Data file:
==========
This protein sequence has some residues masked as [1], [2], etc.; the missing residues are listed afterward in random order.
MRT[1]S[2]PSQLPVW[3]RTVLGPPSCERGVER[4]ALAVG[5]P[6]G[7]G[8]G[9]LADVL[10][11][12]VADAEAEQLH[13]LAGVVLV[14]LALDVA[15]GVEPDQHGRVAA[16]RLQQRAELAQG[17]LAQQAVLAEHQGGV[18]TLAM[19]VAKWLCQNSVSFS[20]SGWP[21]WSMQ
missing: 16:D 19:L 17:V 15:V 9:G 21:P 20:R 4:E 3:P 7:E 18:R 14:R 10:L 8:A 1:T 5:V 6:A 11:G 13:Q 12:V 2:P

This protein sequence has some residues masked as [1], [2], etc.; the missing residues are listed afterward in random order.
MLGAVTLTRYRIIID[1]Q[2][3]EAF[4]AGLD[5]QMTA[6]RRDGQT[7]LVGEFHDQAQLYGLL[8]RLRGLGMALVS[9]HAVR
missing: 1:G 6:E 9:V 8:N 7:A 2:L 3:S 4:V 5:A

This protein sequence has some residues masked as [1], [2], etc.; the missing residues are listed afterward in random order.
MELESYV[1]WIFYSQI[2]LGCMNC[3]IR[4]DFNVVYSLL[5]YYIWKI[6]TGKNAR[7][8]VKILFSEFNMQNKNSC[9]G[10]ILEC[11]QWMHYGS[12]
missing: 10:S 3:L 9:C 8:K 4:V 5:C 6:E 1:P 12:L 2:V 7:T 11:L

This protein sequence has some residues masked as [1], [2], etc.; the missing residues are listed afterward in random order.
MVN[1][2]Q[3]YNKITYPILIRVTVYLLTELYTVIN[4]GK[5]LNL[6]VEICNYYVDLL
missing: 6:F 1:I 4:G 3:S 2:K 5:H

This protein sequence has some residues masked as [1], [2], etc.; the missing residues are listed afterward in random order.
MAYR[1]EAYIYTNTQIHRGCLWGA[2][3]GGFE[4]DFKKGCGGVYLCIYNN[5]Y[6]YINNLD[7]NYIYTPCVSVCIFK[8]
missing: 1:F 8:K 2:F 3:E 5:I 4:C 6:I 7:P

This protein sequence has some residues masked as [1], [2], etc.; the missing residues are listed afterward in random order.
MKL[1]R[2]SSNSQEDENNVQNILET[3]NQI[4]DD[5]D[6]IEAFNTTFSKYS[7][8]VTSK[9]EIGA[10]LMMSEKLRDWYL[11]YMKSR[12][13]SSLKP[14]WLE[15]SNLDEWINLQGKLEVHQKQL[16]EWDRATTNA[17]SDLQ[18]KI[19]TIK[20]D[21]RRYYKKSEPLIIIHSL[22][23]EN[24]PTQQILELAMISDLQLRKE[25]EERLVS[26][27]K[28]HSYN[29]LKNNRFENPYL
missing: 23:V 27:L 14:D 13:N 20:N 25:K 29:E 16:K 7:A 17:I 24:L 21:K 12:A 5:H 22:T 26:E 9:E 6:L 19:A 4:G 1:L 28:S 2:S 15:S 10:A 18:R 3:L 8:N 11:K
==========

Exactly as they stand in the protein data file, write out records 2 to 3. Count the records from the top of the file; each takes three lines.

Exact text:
This protein sequence has some residues masked as [1], [2], etc.; the missing residues are listed afterward in random order.
MLGAVTLTRYRIIID[1]Q[2][3]EAF[4]AGLD[5]QMTA[6]RRDGQT[7]LVGEFHDQAQLYGLL[8]RLRGLGMALVS[9]HAVR
missing: 1:G 6:E 9:V 8:N 7:A 2:L 3:S 4:V 5:A

This protein sequence has some residues masked as [1], [2], etc.; the missing residues are listed afterward in random order.
MELESYV[1]WIFYSQI[2]LGCMNC[3]IR[4]DFNVVYSLL[5]YYIWKI[6]TGKNAR[7][8]VKILFSEFNMQNKNSC[9]G[10]ILEC[11]QWMHYGS[12]
missing: 10:S 3:L 9:C 8:K 4:V 5:C 6:E 1:P 12:L 2:V 7:T 11:L